Torat HaAmitzot–By Ahavya Deutsch

3500 years ago, Batya, the daughter of Pharaoh, went down to the river to take a bath, and saved the Jewish people. Going about her daily life, she looked down and saw an infant abandoned in the river. No fool, she must have known this was a Hebrew baby. We are not told that she was a radical, an activist who rebelled against her father’s policies. But when she looked at the child, she did not see politics or religion. She simply saw a life that she could save. And in drawing Moses from the water, she saved us all.

My friend BJ Yudelson was aptly named for Batya. BJ experienced both great joy and great suffering in her 76 years. But she never looked away. As we go through life, and experience suffering, many of us close up in fear. Become smaller, reach out for fewer friendships. Because life is scary, and out of our control. BJ was impressive in her ability to feel pain, fear, and to suffer because she loved so much, without letting it define her. Her suffering made her laughter sweeter – not hollow. And her joy made her sorrow all the more poignant.

She and I became friends because she had cancer. I knew her a little before that, I would see her in synagogue, we had eaten meals at each other’s houses, but nothing deeper. I saw her at a party and when I asked her how she was, she said ‘my cancer is back.’ In my typically eloquent fashion, my response was, “Shit.”
‘Shit,’ she agreed.

That morning I asked her if she would like a chevruta to learn on Shabbat mornings, and she agreed. Two others quickly joined, and we soon had a regular group at her house Shabbat mornings.

It was such a privilege to see Torah through her eyes. The anger she felt at Yosef for not telling his father he was safe. The loving eyes with which she saw Our father Isaac, for the genuine affection he showed his wife. She understood the Torah through the lens of her life experience. These were not characters in stories going through the inevitable motions to draw a narrative to its logical conclusion, but rather complex, emotional, people serving God through times of peace and times of conflict. As she herself had done.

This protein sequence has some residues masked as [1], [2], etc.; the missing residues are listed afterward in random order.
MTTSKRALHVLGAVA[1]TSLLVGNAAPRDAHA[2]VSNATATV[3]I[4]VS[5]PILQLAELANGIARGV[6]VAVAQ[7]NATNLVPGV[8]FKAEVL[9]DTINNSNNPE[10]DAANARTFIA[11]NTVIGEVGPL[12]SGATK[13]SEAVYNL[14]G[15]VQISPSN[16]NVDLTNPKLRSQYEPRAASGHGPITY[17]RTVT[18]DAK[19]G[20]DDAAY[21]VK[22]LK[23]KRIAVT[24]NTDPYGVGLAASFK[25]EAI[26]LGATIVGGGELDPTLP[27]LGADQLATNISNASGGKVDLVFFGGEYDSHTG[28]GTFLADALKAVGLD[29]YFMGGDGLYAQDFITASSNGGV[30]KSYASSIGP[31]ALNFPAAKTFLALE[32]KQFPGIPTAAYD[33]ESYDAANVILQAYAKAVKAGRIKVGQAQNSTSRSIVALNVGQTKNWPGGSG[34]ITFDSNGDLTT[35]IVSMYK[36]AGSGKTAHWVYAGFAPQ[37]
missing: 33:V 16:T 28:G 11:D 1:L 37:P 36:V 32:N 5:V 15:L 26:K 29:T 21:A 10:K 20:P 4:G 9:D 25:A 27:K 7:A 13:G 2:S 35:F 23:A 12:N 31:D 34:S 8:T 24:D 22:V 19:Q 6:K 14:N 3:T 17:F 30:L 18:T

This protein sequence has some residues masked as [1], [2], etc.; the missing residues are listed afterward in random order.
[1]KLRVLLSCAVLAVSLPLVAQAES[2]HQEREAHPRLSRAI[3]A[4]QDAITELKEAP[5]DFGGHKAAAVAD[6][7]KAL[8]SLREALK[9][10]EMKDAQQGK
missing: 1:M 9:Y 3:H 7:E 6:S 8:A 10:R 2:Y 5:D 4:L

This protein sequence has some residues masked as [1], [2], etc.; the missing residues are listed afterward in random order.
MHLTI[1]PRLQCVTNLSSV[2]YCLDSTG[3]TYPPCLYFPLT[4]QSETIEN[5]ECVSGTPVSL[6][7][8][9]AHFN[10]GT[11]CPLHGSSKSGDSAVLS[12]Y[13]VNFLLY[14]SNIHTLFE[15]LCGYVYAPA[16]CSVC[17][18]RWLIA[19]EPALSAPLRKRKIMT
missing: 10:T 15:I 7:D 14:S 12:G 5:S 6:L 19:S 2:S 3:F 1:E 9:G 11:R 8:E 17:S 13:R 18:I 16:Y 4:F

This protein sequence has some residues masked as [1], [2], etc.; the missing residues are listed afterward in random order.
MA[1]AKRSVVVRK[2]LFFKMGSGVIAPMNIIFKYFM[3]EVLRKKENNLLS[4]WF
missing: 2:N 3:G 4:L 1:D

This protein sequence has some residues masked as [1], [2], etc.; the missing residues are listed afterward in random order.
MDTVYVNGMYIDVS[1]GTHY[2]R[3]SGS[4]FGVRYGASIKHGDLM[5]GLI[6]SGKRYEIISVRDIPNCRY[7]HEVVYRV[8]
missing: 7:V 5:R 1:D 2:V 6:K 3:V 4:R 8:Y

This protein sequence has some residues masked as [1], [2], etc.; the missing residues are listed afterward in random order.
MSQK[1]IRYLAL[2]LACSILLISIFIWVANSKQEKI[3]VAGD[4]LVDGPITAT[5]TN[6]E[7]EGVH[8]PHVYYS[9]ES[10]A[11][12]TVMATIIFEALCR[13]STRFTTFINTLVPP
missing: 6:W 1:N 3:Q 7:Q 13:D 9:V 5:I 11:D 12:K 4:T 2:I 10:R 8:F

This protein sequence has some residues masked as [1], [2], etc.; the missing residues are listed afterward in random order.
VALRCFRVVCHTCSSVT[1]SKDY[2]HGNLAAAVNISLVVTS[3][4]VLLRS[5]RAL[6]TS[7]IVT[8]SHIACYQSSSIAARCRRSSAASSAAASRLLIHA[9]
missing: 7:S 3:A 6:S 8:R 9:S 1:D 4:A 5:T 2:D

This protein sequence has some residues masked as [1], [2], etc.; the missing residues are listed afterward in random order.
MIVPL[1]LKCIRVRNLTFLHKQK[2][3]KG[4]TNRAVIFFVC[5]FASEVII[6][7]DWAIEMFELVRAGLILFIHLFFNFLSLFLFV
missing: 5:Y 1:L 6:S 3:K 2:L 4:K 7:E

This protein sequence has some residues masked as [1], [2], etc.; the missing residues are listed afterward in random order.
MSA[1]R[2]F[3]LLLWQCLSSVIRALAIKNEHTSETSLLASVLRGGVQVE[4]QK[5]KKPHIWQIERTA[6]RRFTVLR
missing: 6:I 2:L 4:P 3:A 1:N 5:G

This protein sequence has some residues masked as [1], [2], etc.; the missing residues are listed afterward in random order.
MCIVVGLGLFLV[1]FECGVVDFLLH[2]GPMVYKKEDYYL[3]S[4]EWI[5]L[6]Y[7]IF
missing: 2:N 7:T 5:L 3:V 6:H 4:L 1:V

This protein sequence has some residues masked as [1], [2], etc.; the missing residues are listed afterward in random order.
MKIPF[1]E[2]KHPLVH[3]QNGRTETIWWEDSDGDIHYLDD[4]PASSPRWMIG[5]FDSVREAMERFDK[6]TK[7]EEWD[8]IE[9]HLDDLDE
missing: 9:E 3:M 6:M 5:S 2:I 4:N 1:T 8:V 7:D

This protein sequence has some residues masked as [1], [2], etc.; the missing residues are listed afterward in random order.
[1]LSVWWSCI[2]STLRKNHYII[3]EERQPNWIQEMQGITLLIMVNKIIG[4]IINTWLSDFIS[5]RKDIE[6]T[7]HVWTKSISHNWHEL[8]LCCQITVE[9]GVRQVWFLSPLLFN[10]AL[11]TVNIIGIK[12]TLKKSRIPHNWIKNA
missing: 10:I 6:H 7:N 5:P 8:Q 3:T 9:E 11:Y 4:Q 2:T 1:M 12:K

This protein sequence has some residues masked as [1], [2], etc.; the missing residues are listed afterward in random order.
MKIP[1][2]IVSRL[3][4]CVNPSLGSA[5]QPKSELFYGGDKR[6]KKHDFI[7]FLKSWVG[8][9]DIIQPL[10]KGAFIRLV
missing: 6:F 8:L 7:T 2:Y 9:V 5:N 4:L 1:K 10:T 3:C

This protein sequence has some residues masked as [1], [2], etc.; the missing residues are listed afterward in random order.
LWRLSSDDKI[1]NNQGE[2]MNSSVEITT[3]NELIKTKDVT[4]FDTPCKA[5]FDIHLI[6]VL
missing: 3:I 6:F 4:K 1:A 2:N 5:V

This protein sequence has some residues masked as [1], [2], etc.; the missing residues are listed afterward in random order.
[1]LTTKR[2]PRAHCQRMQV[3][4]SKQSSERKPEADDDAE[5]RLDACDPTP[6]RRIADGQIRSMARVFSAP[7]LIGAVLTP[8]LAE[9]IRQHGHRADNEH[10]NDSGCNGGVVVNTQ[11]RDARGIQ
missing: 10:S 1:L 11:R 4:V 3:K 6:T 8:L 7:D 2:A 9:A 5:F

Shabbat Parshat Sh’mot, one of our group observed that the parsha included six Amitzot, six brave women, who save the Jewish people. Shifrah and Puah, the midwives who refuse to murder Hebrew boys at birth, Yocheved, who conceives and gives birth to Moses in a climate of fear and hopelessness, Miriam, who watches over infant Moses when he is placed in the river to avoid execution, Batya who draws him from the water and safeguards his life, and Tzipporah, who marries him and gives him a life outside of Egypt. All of these women behave with compassion in the face of a terrifying political climate, or simply reach out to a stranger. This quality, the bravery of compassion, seemed to define my friend BJ, and the name stuck. Amitza, I would call her. Amitzot I would call our group of chevrutot.

I will not try to sum up the experience of becoming her friend. She defies description. Like everything in life, she is deeper and more complex than I could capture in words, and I know my experience of her was only a small part of who she was.

Her Torah was the Torah of chesed. Her bravery was the bravery of compassion. I can only say that I will miss her.

Fourth essay in the series Four Women’s Essays on Rosh Hashanah and on Friendships